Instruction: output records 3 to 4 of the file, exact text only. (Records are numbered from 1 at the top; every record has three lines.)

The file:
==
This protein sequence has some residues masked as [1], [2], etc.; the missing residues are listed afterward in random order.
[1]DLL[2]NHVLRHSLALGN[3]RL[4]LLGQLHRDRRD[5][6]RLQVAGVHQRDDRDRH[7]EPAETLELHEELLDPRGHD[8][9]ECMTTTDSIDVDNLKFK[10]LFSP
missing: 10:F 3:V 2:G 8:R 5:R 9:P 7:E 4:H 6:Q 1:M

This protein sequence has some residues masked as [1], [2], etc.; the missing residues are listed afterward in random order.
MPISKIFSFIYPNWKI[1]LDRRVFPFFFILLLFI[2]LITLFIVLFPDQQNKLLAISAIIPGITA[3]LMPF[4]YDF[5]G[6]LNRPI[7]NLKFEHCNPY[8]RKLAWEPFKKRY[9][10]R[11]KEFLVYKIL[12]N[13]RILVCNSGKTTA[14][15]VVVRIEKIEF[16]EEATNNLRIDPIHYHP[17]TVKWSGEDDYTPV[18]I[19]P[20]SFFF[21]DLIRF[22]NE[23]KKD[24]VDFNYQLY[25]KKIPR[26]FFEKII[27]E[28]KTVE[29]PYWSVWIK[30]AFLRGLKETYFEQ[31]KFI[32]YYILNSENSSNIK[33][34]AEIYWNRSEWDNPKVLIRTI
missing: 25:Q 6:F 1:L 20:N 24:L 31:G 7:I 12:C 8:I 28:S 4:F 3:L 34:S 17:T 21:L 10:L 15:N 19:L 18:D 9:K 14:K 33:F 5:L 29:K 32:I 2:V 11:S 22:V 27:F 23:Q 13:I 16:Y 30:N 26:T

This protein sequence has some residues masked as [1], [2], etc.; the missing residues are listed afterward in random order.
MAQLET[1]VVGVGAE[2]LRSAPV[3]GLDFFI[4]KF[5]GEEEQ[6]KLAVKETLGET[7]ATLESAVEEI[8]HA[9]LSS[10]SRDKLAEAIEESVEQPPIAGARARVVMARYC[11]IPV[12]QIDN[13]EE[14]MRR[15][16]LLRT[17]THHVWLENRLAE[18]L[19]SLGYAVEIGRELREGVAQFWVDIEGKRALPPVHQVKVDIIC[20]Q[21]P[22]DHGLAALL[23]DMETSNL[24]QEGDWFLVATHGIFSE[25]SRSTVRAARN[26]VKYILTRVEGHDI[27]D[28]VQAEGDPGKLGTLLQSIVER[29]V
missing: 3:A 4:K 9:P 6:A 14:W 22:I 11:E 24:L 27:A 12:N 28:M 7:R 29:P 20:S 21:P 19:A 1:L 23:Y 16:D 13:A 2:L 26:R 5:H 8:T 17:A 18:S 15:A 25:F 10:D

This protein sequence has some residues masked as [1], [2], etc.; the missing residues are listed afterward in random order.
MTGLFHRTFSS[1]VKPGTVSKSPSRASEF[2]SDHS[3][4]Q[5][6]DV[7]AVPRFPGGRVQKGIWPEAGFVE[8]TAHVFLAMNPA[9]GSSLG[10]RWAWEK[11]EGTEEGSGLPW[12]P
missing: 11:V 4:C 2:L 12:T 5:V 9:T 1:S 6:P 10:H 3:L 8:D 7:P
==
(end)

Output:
This protein sequence has some residues masked as [1], [2], etc.; the missing residues are listed afterward in random order.
MAQLET[1]VVGVGAE[2]LRSAPV[3]GLDFFI[4]KF[5]GEEEQ[6]KLAVKETLGET[7]ATLESAVEEI[8]HA[9]LSS[10]SRDKLAEAIEESVEQPPIAGARARVVMARYC[11]IPV[12]QIDN[13]EE[14]MRR[15][16]LLRT[17]THHVWLENRLAE[18]L[19]SLGYAVEIGRELREGVAQFWVDIEGKRALPPVHQVKVDIIC[20]Q[21]P[22]DHGLAALL[23]DMETSNL[24]QEGDWFLVATHGIFSE[25]SRSTVRAARN[26]VKYILTRVEGHDI[27]D[28]VQAEGDPGKLGTLLQSIVER[29]V
missing: 3:A 4:K 9:P 6:A 14:W 22:I 11:E 24:L 27:A 12:N 28:M 7:R 29:P 20:S 21:P 19:A 1:L 23:Y 16:D 13:A 2:L 26:R 5:H 8:T 17:A 18:S 15:A 25:F 10:D

This protein sequence has some residues masked as [1], [2], etc.; the missing residues are listed afterward in random order.
MTGLFHRTFSS[1]VKPGTVSKSPSRASEF[2]SDHS[3][4]Q[5][6]DV[7]AVPRFPGGRVQKGIWPEAGFVE[8]TAHVFLAMNPA[9]GSSLG[10]RWAWEK[11]EGTEEGSGLPW[12]P
missing: 11:V 4:C 2:L 12:T 5:V 9:T 1:S 6:P 10:H 3:L 8:D 7:P